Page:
Shock twist in 50-year-old murder mystery as chilling clues could solve cold case

Shock twist in 50-year-old murder mystery as chilling clues could solve cold case

A MURDER mystery that has baffled police for five decades could soon be cracked by an amateur team of sleuths who have discovered haunting clues.

Eccentric farmer Sven Sjogren vanished from his home on Swedish island Gotland in October 1972 after becoming embroiled in a bitter land dispute with neighbours.


Sven Sjogren vanished on the Swedish island Gotland in 1972Credit: Kalla Fall Podcast
Amateur sleuths Tobias von Brauns and Urban Gardek have been probing the case


Amateur sleuths Tobias von Brauns and Urban Gardek have been probing the caseCredit: Kalla Fall Podcast

Then seven months later, Sjogren’s pal Bjorn Adolfsson – who had been investigating the incident – also disappeared.

He left only a cryptic note in his cabin on the Swedish mainland, which read: “I’m going to the lake.”

Sjogren’s disappearance – the island’s first-ever unsolved missing person case in more than a century – has stumped cops for 50 years.

But now a group of amateur sleuths who host a true crime podcast called Cold Cases series believe they are on the brink of a breakthrough after a decade of research.

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The podcast’s host, Urban Gardek, became fascinated with the case ten years ago while working as a tour guide in Gotland one summer.

He and his pals have spent years reviewing old newspaper clippings, talking to witnessing and sifting through original police files.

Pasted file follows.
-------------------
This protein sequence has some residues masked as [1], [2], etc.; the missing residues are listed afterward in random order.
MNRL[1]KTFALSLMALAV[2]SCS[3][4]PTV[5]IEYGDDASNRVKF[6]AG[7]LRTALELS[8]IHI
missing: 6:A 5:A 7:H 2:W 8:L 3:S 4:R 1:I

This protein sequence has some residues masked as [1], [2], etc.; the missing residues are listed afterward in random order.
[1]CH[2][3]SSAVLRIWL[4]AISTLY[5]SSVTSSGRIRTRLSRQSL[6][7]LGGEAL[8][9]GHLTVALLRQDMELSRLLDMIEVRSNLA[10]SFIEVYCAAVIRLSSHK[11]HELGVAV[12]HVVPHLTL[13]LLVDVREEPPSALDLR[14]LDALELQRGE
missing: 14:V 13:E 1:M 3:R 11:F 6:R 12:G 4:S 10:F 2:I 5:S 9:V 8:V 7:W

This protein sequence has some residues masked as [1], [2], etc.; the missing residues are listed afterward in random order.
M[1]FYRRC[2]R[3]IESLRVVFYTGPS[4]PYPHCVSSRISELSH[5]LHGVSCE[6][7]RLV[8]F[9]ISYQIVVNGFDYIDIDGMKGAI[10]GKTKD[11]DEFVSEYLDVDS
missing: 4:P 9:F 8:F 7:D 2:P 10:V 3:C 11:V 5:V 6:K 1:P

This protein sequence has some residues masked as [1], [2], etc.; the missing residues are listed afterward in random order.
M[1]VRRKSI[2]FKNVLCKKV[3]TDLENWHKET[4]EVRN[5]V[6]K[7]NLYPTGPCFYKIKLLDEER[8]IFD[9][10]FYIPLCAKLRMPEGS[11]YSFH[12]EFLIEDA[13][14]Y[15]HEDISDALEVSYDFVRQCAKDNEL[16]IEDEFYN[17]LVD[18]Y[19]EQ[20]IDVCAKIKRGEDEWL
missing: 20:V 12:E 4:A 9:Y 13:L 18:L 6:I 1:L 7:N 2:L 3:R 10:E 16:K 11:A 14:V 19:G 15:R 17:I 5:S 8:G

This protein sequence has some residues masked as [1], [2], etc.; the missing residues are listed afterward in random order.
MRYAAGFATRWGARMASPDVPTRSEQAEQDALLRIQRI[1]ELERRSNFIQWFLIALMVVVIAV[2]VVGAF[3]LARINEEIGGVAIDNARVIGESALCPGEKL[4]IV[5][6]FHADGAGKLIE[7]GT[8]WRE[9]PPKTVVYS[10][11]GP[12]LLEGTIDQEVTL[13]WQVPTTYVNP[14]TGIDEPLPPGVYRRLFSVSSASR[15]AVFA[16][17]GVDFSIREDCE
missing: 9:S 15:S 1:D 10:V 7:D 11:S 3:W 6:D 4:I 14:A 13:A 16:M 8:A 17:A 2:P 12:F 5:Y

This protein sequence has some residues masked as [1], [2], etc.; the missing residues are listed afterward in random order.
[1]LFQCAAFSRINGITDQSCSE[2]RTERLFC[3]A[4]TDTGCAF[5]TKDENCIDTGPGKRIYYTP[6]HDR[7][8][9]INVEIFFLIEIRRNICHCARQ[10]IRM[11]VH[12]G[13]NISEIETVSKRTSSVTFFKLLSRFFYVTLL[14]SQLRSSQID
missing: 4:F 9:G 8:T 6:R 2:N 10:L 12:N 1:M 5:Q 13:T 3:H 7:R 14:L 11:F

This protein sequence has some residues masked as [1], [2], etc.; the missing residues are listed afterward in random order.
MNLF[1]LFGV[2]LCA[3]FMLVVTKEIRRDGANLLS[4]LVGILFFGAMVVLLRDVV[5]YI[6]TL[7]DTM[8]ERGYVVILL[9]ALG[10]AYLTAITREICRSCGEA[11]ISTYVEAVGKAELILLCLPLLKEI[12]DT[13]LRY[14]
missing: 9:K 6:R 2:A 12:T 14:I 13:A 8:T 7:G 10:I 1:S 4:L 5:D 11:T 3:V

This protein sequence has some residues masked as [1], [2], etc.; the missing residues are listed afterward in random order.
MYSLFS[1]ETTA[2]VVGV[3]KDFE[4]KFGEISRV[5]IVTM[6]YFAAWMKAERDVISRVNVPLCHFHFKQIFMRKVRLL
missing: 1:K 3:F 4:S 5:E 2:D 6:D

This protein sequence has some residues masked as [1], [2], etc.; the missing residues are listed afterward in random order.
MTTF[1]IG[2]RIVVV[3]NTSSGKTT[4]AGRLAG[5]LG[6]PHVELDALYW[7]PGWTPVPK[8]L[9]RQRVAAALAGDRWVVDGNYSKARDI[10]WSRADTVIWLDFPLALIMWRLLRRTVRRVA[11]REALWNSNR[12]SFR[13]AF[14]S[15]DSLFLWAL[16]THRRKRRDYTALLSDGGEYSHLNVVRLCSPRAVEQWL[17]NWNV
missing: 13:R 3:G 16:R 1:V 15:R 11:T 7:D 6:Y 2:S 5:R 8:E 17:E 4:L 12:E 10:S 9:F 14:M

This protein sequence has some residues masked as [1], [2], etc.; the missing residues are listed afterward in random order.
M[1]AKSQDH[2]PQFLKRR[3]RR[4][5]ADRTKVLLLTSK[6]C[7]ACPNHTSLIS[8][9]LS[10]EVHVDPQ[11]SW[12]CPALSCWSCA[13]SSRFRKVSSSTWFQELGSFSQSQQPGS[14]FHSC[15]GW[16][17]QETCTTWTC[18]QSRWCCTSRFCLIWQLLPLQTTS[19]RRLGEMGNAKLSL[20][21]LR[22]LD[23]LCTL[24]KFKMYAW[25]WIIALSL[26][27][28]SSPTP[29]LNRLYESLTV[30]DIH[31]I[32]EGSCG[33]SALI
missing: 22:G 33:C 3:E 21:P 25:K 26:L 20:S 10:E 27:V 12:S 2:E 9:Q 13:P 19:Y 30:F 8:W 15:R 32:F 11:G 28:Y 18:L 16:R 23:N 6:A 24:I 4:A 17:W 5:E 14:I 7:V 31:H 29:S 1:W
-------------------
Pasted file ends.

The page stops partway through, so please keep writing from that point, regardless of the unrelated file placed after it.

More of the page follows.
Sjogren, who came from a wealthy industrial dynasty that had hit hard times, had a lucrative asset on the island – a spring.

A local mink farmer had repeatedly attempted to buy the land of him, but he refused.

But Sjogren decided to sell up after being persuaded by a stranger called Bernt Larsson, who turned up at his door one day.

Soon after, however, the 62-year-old disappeared.

Dan Horning, who runs crime podcast Unsolved Murders, said Sjogren was “single and didn’t have many friends,” reports The Times.

He added: “But it’s quite hard to completely disappear on Gotland if you commit suicide.

“His house looked like he had just walked out of the door and vanished. A glass of milk was still on the table.”

His pal Adolfsson, a teacher, suspected foul play and started probing the incident.

He discovered Larsson had acted secretly on the mink farmer’s behalf to get hold of the land in exchange for forged private pension entitlements.

Soon after, Adolfsson vanished – but police concluded he had taken his own life, despite no body ever being found.

Now, 50 years on, the internet sleuths have found a shocking clue that could help solve the mystery after all these years.

A witness told the team they spotted Larsson at an old landfill site on the day after Sjogren was last seen alive.

The sleuths suspected Larsson, who died in 2015, may have poisoned the farmer’s milk.

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Using £20,000 they raised, they hired a “skeleton dog” able to sniff out human remains buried up to a millennium ago.

The skilled canine shockingly discovered three traces at the dump – and the team is now waiting for permission from local authorities to dig at the site.

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